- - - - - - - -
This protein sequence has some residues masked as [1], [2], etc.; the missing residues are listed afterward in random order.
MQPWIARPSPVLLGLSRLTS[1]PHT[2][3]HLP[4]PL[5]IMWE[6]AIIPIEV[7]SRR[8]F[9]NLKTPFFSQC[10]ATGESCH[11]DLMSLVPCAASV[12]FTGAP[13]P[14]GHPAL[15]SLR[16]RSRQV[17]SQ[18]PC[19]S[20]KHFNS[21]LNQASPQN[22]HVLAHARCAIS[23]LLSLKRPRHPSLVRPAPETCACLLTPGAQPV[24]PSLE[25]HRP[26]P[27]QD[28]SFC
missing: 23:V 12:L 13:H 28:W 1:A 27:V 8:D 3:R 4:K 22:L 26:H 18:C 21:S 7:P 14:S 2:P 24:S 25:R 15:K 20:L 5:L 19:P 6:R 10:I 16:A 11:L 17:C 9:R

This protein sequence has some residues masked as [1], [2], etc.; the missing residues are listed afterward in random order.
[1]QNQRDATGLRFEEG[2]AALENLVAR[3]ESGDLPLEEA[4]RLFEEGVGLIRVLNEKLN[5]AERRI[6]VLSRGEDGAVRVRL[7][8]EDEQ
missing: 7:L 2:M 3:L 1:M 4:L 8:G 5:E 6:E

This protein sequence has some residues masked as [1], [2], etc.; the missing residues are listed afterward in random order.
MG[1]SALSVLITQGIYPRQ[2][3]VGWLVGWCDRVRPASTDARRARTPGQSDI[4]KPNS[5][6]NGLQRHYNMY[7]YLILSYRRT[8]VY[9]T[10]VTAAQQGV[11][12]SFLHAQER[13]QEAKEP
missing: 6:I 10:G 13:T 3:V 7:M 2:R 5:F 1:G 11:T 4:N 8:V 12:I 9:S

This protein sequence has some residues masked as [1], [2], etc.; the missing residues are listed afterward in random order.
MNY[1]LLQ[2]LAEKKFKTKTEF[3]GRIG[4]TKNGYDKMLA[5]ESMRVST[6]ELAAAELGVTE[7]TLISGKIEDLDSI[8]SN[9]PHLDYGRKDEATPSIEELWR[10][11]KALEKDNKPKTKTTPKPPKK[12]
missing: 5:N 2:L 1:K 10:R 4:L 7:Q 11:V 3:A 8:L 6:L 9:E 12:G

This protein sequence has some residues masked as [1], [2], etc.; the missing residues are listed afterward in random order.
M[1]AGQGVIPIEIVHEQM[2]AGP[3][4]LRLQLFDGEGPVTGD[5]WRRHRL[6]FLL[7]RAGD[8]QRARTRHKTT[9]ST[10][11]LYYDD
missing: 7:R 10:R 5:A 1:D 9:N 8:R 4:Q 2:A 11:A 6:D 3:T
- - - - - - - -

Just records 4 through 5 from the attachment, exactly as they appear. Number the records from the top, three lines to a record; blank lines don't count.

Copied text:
This protein sequence has some residues masked as [1], [2], etc.; the missing residues are listed afterward in random order.
MNY[1]LLQ[2]LAEKKFKTKTEF[3]GRIG[4]TKNGYDKMLA[5]ESMRVST[6]ELAAAELGVTE[7]TLISGKIEDLDSI[8]SN[9]PHLDYGRKDEATPSIEELWR[10][11]KALEKDNKPKTKTTPKPPKK[12]
missing: 5:N 2:L 1:K 10:R 4:L 7:Q 11:V 3:A 8:L 6:L 9:E 12:G

This protein sequence has some residues masked as [1], [2], etc.; the missing residues are listed afterward in random order.
M[1]AGQGVIPIEIVHEQM[2]AGP[3][4]LRLQLFDGEGPVTGD[5]WRRHRL[6]FLL[7]RAGD[8]QRARTRHKTT[9]ST[10][11]LYYDD
missing: 7:R 10:R 5:A 1:D 9:N 8:R 4:Q 2:A 11:A 6:D 3:T